Research Abstract

Praslova, L. & Wood, T. (2008). Using writing assignments and follow-up discussions in teaching cultural psychology. Participant Idea Exchange session to be presented at the III International Conference on the Teaching of Psychology, July 12-16, St. Petersburg, Russia.

This presentation summarizes the experience of using writing assignments and follow-up discussions in teaching Culture and Psychology (or Cultural Psychology; Cross-Cultural Psychology) course. The goal of these writing assignments and discussions is to help students to explore, expand and share their understanding of their own cultural background. Such understanding will in turn help students to appreciate other individuals as cultural beings, as well as to become more conscious of the overall role of culture in psychological functioning. In this presentation two specific examples of writing assignments will be discussed and their effectiveness in helping students to explore their inner cultural self will be evaluated. The first assignment is focused on student exploration of their cultural background and cultural self (selves); the second assignment requires that students reflect on a real life cross-cultural experience. Both ethnic majority and ethnic minority students benefit and experience personal growth as a result of these assignments.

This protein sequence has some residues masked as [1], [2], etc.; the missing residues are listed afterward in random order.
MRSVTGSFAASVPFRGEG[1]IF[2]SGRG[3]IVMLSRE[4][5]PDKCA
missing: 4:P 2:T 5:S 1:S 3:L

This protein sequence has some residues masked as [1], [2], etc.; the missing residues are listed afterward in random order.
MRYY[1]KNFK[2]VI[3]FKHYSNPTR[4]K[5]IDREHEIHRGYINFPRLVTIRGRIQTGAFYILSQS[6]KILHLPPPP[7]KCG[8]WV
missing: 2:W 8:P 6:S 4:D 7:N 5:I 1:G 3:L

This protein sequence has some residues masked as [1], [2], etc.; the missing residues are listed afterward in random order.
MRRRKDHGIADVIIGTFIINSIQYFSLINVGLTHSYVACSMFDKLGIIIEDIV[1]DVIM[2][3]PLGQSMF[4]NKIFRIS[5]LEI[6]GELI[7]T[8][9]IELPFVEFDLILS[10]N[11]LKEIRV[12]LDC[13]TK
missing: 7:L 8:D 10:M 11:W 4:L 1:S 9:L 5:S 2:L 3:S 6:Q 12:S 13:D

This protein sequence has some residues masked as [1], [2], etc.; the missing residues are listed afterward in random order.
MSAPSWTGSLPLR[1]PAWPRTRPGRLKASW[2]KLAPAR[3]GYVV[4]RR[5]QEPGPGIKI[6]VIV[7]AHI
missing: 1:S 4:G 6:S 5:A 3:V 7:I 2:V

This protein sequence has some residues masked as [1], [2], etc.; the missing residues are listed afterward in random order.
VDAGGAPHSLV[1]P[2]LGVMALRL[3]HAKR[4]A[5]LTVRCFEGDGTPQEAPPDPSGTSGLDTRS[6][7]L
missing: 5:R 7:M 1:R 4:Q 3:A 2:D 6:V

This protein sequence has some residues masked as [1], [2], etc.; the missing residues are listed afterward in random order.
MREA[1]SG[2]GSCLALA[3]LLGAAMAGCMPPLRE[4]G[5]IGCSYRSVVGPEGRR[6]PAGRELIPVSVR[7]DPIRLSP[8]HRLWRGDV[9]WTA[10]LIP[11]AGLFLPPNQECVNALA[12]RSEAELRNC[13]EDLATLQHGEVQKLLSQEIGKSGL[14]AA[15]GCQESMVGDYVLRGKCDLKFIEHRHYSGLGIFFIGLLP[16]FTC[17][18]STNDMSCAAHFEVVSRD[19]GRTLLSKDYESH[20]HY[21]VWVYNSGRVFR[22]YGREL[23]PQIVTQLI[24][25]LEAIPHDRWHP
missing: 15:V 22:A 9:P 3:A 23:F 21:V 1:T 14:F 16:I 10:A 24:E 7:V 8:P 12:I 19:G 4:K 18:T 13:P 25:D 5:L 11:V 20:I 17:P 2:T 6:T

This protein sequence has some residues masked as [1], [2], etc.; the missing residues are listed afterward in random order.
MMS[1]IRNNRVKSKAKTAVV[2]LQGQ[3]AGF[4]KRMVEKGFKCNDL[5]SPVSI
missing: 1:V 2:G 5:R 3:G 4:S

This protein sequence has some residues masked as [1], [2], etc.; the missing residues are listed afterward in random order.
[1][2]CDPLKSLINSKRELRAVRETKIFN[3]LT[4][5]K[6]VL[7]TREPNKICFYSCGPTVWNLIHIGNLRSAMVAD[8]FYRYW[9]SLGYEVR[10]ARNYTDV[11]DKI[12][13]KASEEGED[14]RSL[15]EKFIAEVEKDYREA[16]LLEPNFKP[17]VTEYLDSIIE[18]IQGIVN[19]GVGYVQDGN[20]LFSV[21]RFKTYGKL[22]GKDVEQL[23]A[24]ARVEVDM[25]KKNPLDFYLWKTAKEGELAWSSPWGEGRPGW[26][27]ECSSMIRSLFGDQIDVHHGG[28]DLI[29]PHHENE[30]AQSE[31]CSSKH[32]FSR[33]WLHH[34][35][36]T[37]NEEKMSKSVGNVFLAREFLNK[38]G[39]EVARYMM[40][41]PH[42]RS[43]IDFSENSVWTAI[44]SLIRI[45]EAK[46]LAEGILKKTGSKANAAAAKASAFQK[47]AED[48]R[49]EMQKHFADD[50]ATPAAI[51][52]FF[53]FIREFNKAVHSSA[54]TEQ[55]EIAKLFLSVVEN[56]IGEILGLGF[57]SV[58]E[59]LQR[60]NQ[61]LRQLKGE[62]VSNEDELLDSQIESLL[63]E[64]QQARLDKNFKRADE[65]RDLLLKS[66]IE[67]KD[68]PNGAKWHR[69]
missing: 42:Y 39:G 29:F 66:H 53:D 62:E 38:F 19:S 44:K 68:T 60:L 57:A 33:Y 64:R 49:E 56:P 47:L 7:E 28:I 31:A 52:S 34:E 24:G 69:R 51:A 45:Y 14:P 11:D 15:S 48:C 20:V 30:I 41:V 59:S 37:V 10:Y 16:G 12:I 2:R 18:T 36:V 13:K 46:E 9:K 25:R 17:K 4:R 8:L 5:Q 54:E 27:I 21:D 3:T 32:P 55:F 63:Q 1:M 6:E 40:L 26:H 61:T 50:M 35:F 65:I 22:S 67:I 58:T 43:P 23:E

Furthermore, students greatly benefit from adding a class discussion element as a follow-up to individual writing assignments. However, planning such discussions requires sensitivity and careful preparation. Therefore, this presentation will include a list of suggestions for making class discussions of potentially sensitive cultural topics both enjoyable and beneficial for all students. Selected examples of student work and student feedback on their classroom experience will also be presented and discussed. An example of student comments reads as follows: “It opened me up to the many different cultures and what makes them unique. I liked doing my presentation and paper on culture” (class evaluations, 2007).